Psychology can be most clearly characterised as a blend of both pure and applied science. Its goal is to comprehend and explain behaviour as well as the internal processes that influence thoughts, feelings and ideas. It is multi-disciplinary in nature, meaning it is most effective when used in co-operation with other disciplines including anatomy, medicine, psychology and sociology, as well as mathematics and economics (Adrian Furnham: ‘50 Psychology Ideas You Really Need to Know’, Quercus Publishing Plc 2009).
A Magnet for Psychopaths
The marketplace, especially where money abounds, is a magnet for psychopaths. I am not alone in this observation. In his excellent book ‘The Wisdom of Psychopaths: What Saints, Spies, and Serial Killers Can Teach Us About Success’, Professor Kevin Dutton said that “a number of psychopathic attributes (are) actually more common in business leaders than in so-called disturbed criminals – attributes such as superficial charm, egocentricity, persuasiveness, lack of empathy, independence, and focus.”
Personality disorders are dysfunctions affecting our whole identity, both in temperament and character; they are tears or rips in the fabric of who we are. Someone is considered mentally ill if, according to Sam Vaknin, the person’s “behaviour causes him or others discomfort, and is dysfunctional, self-defeating, and self-destructive even by his own yardsticks.” (Sam Vaknin, ‘Malignant Self Love – Narcissism Revisited – The Essay’, 2007 – www. Narcissistic-abuse.com)
It is therefore imperative to consider the role of the psychopath in the marketplace.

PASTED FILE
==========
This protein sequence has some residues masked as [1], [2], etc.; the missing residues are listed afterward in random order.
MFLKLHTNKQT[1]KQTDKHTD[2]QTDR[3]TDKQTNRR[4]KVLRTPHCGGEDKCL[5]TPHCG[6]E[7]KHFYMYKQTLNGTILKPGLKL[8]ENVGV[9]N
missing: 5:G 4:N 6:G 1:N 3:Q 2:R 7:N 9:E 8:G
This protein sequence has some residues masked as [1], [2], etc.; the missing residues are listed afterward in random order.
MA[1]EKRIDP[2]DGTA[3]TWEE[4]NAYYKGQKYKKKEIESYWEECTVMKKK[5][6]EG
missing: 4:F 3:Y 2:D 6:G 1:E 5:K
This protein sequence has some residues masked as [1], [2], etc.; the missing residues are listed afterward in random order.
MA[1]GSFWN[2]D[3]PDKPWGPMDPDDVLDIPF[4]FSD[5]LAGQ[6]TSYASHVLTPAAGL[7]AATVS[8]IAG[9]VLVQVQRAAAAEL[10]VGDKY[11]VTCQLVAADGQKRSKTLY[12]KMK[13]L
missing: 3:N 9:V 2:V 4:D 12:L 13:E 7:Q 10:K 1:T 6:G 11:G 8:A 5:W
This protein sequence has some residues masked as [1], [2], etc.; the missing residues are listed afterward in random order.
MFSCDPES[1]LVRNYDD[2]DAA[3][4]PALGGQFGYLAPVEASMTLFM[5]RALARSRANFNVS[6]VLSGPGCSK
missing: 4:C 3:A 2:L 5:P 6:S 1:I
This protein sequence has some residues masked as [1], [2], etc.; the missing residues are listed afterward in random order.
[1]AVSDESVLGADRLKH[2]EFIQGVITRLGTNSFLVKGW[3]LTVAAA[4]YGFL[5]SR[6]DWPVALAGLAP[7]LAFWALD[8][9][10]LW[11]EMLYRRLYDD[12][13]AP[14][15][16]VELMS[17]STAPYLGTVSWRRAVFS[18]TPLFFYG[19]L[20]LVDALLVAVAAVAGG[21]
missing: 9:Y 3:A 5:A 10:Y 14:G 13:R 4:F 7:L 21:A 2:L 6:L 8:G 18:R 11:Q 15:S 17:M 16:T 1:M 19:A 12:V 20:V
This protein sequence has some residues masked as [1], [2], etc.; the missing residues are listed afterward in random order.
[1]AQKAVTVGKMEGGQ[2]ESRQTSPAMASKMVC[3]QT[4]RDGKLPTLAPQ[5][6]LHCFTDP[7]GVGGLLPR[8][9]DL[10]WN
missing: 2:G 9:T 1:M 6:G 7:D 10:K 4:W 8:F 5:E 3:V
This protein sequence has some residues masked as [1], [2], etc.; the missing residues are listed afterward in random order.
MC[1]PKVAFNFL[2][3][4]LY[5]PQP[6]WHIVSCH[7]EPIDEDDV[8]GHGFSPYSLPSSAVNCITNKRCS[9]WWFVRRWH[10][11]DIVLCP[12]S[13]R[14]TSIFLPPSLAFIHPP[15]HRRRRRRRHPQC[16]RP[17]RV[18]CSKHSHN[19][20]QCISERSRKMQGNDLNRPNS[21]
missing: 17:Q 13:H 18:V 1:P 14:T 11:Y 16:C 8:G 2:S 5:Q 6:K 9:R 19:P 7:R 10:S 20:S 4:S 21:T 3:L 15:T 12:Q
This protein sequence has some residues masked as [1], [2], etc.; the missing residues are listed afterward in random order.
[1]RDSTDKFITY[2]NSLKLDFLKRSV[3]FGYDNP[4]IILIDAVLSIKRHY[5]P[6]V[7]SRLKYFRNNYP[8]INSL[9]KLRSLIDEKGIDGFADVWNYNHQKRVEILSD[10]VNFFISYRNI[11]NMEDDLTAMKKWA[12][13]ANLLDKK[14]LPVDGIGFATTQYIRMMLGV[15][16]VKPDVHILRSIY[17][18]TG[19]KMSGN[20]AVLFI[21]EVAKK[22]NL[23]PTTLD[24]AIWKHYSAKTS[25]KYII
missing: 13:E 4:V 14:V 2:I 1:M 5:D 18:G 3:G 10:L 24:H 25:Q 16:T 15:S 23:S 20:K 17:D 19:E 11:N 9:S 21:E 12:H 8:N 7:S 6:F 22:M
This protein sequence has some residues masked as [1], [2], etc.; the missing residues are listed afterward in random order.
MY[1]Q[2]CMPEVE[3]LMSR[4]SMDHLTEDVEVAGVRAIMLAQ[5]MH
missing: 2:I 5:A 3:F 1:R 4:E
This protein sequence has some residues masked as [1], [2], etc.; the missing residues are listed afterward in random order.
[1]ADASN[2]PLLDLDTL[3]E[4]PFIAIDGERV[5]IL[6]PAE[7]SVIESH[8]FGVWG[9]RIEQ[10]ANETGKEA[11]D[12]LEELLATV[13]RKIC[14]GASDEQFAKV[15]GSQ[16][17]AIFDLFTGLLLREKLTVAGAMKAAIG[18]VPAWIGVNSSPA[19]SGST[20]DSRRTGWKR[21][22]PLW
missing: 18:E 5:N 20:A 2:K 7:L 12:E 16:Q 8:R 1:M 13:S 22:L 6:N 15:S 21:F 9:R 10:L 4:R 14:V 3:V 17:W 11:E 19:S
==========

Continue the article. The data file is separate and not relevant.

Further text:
The Dark Triad
I discovered the concept of the Dark Triad after a particularly bad experience with a foreign banking conglomerate. The Directors of this particular bank misjudged me and did not realise that I had skill in finance. I recognised that they wished to introduce to our clients various investment products that were clearly immoral (but sadly approved by their compliance officers). The cold-blooded communications that followed rocked me to the core of my being.
After extensive research, I came across a principle that provided me with answers to my experiences – I was witnessing a deep-rooted phenomenon that had been identified, analysed and studied. It was the concept of the Dark Triad. It was both frightening and comforting in that it had a name and that countless others had been affected by its evil.
The ‘Dark Triad’ is a set of traits that include the impulsive, thrill-seeking and callous behaviour of psychopaths, the self-obsession of narcissism, and the deceitful and exploitative nature of Machiavellianism.
When I came across the subject of the Dark Triad, I knew I had found my answer, and peace returned to my heart, because I realised I was not just imagining all that was happening around me. From my own brutal experience and exposure to the Dark Triad, I am absolutely certain the Dark Triad of personality traits sadly exists in a very big way in commerce today.
“For men will be lovers of themselves, lovers of money, boasters, proud, blasphemers … unloving, unforgiving, slanderers… from such people turn away.” 2 Timothy 3:1-5
About the Author: Dr Alan Louis is a third generation entrepreneur in a family with a 100-year business history. He devoted his life to Christianity since the age of 7. He was awarded a PhD in Commerce, is an Ironman Triathlete Gold medallist and was inducted in the IBC Hall of Fame for entrepreneurship. Internationally he has served on more than 100 private corporate boards, and has experienced the ups and downs of commerce for 3 decades.